A new digital humanities resource has been launched by the University of Wisconsin-Madison and the University of Pennsylvania, geared to the medieval studies community to create research workspaces, editions, scholarship, collaboration and open access publications.
Digital Mappa 1.0 is a joint project between the Center for the History of Print and Digital Culture and the Schoenberg Institute for Manuscript Studies. The premise of the resource is simple: if you have a collection of digital images and/or texts, you should be able to produce an online resource that links together specific moments on these images and texts together, annotate these moments as much as you want, collaborate with others on this work, have the content you produce be searchable, and make this work available to others as you wish. And you should be able to do this with little technical expertise.
Some of the projects using the Digital Mappa include:
Virtual Mappa – a fully annotated a collection of eleven early English maps of the world, including the Anglo-Saxon Cotton Map and the massive Hereford Map.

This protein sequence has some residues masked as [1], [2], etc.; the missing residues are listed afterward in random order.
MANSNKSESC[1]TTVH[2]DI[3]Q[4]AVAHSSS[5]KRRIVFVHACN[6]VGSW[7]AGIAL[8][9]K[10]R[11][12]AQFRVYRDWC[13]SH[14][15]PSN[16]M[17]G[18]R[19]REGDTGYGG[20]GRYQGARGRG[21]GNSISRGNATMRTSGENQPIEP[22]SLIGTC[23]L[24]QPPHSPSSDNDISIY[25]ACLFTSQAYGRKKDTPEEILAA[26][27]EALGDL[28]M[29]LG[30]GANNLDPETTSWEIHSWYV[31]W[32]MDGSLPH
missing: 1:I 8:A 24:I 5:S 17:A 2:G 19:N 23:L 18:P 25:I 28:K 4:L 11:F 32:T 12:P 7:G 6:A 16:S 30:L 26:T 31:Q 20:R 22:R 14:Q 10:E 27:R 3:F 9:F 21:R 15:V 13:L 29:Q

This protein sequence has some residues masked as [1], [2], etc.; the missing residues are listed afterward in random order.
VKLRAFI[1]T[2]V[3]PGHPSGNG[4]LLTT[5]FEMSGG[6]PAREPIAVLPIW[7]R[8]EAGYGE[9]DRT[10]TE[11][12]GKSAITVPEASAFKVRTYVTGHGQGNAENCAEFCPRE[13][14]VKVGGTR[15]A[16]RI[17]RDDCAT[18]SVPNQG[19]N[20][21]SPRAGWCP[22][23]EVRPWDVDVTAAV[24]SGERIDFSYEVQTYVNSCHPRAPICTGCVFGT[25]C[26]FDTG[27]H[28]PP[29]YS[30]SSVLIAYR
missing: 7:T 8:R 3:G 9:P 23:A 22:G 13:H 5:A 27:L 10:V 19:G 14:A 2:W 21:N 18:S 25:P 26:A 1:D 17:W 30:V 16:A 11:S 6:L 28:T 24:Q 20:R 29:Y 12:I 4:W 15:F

Old English Poetry in Facsimile – offering access to texts and digital images of the earliest facsimile of each surviving work of Old English poetry
Four Anglo-Carolingian Mini-Editions – annotating and transcribing part of the British Library’s Cotton Vespasian D. xv manuscript
Digital Mappa is a hosted environment available to all scholars. One can even test the resource out and see how it works by going to the DM Sandbox to make a temporary project.
What is DigitalMappa? A. Get a network admin to set up your own instance of it. B. Start making your own DH workspaces, collaborations projects & publications for collections of images & texts – if you can click, type, copy & paste, you can use DM. https://t.co/UbWWZyCyRX pic.twitter.com/JK0EXv8f51
— digitalmappa (@digitalmappa) April 16, 2018
Second teaser for DM 1.0 projects to be released tomorrow . . . we also annotated 10 other early medieval maps of the world, including the Anglo-Saxon Cotton Map. Watch out for those lions. pic.twitter.com/hNilgh7b0R
— digitalmappa (@digitalmappa) April 15, 2018